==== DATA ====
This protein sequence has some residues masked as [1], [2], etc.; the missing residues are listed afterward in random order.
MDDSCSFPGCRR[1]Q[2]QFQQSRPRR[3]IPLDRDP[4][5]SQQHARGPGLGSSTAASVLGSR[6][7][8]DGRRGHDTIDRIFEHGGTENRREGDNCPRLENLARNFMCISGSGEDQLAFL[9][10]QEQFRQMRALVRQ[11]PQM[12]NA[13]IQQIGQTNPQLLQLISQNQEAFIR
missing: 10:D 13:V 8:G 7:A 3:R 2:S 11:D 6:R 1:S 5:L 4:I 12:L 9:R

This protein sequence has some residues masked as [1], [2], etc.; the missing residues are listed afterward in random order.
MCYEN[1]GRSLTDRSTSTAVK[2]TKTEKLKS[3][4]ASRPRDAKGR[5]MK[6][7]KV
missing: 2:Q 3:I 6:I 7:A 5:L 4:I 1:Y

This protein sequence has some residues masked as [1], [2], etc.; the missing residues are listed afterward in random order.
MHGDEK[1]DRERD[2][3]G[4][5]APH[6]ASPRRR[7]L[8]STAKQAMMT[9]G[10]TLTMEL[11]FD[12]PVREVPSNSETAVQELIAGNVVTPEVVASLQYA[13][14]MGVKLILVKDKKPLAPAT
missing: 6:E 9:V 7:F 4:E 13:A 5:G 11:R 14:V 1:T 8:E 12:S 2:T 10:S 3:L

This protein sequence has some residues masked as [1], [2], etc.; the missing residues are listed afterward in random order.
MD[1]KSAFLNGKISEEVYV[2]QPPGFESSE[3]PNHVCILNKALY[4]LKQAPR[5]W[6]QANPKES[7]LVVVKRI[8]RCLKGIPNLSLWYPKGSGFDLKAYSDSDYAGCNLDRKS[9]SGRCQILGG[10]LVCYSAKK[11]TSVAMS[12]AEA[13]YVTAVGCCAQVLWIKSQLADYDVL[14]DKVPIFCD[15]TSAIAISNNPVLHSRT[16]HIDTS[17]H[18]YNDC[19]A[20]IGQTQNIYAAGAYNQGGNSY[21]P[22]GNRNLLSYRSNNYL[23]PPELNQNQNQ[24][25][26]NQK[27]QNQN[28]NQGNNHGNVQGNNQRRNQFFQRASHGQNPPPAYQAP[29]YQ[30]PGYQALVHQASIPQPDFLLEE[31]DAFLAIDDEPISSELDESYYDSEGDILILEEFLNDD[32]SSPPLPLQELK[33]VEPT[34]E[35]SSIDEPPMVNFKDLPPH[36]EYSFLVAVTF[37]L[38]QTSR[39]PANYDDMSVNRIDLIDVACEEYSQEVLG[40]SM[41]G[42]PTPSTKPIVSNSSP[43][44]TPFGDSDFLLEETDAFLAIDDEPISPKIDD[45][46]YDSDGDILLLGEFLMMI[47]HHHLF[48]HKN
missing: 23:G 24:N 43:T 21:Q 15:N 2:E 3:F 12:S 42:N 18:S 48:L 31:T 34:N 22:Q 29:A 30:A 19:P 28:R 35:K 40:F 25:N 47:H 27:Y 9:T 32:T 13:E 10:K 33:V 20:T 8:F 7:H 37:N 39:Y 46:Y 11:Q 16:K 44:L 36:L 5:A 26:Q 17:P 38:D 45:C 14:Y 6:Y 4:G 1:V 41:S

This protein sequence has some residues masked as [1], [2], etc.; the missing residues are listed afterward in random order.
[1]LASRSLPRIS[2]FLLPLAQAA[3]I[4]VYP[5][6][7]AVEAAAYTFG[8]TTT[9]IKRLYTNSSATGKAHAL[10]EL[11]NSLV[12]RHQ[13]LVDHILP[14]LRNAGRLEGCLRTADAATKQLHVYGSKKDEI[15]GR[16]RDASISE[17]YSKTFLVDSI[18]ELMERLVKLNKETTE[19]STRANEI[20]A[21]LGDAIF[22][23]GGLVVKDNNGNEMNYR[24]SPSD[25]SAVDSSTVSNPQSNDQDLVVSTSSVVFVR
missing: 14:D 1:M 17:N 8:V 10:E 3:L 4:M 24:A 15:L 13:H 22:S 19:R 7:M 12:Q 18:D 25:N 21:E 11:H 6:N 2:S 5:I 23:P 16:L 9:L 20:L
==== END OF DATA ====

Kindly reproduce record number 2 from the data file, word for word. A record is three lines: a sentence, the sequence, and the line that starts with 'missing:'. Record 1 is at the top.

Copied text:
This protein sequence has some residues masked as [1], [2], etc.; the missing residues are listed afterward in random order.
MCYEN[1]GRSLTDRSTSTAVK[2]TKTEKLKS[3][4]ASRPRDAKGR[5]MK[6][7]KV
missing: 2:Q 3:I 6:I 7:A 5:L 4:I 1:Y